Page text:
June 16, 2018: Journal of Experimental Child Psychology
Mads Poulsen, Carsten Elbro
Cross-sectional studies have established that performance on paired-associate learning (PAL) tasks is associated with reading performance. There are good reasons to expect such a relationship because learning to read involves learning the sounds of individual letters and possibly also sounds of strings of letters (e.g., spelling patterns). However, results from longitudinal studies have been mixed. A closer look at these studies suggests that PAL may be related to development of accuracy rather than speed in reading...
June 16, 2018: Journal of Experimental Child Psychology
Thierry Nazzi, Linda Polka
The current study used an object manipulation task to explore whether infants rely more on consonant information than on vowel information when learning new words even when the words start with a vowel. Canadian French-learning 20-month-olds, who were taught pairs of new vowel-initial words contrasted either on their initial vowel (opsi/eupsi) or following consonant (oupsa/outsa), were found to have learned the words only in the consonant condition and performed significantly better in the consonant condition than in the vowel condition...
June 16, 2018: Journal of Experimental Child Psychology
Samantha Gualtieri, Stephanie Denison
In classic examinations of the representativeness heuristic, Kahneman and Tversky (1973) presented adult participants with a description of an individual who fit their stereotype of a typical engineer. Importantly, even when participants were told that the individual was drawn from a sample of 70 lawyers and 30 engineers, they estimated that the individual was an engineer at very high levels, showing that they relied almost exclusively on the personality description. Relying on the representativeness heuristic can lead to base-rate neglect and, thus, biased judgments...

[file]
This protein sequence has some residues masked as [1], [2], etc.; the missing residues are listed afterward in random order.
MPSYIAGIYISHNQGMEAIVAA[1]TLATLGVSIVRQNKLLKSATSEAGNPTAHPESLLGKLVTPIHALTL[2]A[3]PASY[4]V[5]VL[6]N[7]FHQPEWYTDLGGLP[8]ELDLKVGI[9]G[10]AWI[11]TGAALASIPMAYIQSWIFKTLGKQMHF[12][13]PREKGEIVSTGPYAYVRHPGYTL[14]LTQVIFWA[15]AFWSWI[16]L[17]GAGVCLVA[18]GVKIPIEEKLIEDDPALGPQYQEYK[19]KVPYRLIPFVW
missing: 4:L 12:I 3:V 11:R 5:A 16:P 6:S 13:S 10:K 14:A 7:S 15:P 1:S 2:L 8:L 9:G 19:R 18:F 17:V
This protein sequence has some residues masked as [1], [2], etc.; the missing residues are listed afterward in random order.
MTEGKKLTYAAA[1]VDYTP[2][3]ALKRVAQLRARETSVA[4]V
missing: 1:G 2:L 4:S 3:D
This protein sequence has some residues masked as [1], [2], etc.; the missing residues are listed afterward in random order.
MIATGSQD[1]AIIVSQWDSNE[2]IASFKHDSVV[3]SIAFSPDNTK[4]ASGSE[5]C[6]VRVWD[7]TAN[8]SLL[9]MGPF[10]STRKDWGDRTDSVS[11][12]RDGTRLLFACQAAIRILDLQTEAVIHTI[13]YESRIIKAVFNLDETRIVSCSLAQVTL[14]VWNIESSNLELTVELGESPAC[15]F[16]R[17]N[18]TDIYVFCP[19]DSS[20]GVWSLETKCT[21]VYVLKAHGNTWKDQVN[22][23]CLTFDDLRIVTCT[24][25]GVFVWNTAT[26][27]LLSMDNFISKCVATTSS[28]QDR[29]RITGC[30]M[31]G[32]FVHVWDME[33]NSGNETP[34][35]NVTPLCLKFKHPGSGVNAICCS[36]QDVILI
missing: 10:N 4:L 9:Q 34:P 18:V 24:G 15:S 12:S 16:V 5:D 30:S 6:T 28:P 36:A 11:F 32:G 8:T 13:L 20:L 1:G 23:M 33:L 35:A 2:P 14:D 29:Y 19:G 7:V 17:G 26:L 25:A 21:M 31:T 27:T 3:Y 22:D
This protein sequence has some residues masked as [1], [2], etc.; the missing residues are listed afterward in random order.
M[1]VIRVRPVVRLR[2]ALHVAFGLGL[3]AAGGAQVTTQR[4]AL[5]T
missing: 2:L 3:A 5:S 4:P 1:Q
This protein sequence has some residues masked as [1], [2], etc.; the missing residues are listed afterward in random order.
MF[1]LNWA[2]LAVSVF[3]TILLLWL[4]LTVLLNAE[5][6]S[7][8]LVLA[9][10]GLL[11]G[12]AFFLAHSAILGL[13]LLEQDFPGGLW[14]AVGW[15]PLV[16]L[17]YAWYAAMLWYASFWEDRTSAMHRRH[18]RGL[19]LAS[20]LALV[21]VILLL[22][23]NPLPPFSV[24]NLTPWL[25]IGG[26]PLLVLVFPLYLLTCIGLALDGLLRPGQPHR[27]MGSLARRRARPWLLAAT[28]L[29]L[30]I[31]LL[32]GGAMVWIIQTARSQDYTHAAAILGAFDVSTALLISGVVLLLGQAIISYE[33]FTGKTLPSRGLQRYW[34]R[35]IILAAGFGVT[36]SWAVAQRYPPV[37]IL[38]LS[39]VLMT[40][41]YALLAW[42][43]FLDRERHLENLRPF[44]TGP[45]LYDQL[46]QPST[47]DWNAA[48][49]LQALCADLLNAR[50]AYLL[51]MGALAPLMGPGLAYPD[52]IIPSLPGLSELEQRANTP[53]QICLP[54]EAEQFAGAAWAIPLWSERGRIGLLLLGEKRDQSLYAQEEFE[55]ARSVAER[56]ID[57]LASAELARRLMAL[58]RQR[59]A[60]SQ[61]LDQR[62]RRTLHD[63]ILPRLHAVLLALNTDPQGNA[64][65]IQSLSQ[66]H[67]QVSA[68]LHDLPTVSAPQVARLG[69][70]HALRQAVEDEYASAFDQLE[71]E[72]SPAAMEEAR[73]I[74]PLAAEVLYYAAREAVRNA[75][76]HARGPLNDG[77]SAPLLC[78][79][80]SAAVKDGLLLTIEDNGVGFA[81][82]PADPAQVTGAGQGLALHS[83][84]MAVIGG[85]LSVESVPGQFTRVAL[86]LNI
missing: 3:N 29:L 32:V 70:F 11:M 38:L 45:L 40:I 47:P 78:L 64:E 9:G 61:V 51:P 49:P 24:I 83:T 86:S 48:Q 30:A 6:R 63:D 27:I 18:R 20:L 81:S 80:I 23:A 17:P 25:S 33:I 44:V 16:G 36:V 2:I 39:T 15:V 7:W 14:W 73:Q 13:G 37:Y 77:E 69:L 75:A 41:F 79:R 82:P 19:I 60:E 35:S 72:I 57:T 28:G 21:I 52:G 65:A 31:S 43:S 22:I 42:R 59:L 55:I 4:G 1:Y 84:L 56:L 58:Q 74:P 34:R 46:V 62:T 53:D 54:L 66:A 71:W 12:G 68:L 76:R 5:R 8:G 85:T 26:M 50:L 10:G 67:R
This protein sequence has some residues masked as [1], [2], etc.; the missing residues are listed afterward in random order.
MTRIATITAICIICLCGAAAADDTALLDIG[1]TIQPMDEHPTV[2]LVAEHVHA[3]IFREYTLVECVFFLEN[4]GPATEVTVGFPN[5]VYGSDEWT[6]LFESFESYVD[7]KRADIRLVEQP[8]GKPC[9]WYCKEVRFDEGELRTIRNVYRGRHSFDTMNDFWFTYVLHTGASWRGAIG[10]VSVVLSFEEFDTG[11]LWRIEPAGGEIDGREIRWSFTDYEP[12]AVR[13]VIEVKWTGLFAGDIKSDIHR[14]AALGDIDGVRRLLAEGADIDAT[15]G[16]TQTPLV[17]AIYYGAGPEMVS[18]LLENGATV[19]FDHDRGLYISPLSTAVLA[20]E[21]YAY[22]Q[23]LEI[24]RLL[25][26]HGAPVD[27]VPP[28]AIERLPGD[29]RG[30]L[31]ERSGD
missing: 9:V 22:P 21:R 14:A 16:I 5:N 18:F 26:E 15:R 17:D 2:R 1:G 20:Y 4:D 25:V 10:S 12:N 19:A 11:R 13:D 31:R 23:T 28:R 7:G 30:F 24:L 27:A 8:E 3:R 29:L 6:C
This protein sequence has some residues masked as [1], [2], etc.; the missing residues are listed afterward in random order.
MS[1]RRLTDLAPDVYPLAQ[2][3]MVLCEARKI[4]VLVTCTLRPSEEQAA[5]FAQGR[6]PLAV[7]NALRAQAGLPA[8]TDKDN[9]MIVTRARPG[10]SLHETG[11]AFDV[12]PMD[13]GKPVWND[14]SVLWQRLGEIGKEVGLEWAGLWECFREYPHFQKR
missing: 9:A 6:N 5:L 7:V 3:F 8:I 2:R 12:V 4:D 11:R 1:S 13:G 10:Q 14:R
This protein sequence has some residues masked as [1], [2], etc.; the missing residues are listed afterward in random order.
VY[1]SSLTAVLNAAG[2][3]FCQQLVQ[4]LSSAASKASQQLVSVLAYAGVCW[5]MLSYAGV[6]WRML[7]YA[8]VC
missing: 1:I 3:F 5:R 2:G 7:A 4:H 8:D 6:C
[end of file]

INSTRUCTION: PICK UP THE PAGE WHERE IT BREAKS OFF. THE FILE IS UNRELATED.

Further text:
June 15, 2018: Journal of Experimental Child Psychology
Helen Rodger, Junpeng Lao, Roberto Caldara
Behavioral studies investigating facial expression recognition during development have applied various methods to establish by which age emotional expressions can be recognized. Most commonly, these methods employ static images of expressions at their highest intensity (apex) or morphed expressions of different intensities, but they have not previously been compared. Our aim was to (a) quantify the intensity and signal use for recognition of six emotional expressions from early childhood to adulthood and (b) compare both measures and assess their functional relationship to better understand the use of different measures across development...
June 12, 2018: Journal of Experimental Child Psychology
Drew Weatherhead, Katherine S White, Ori Friedman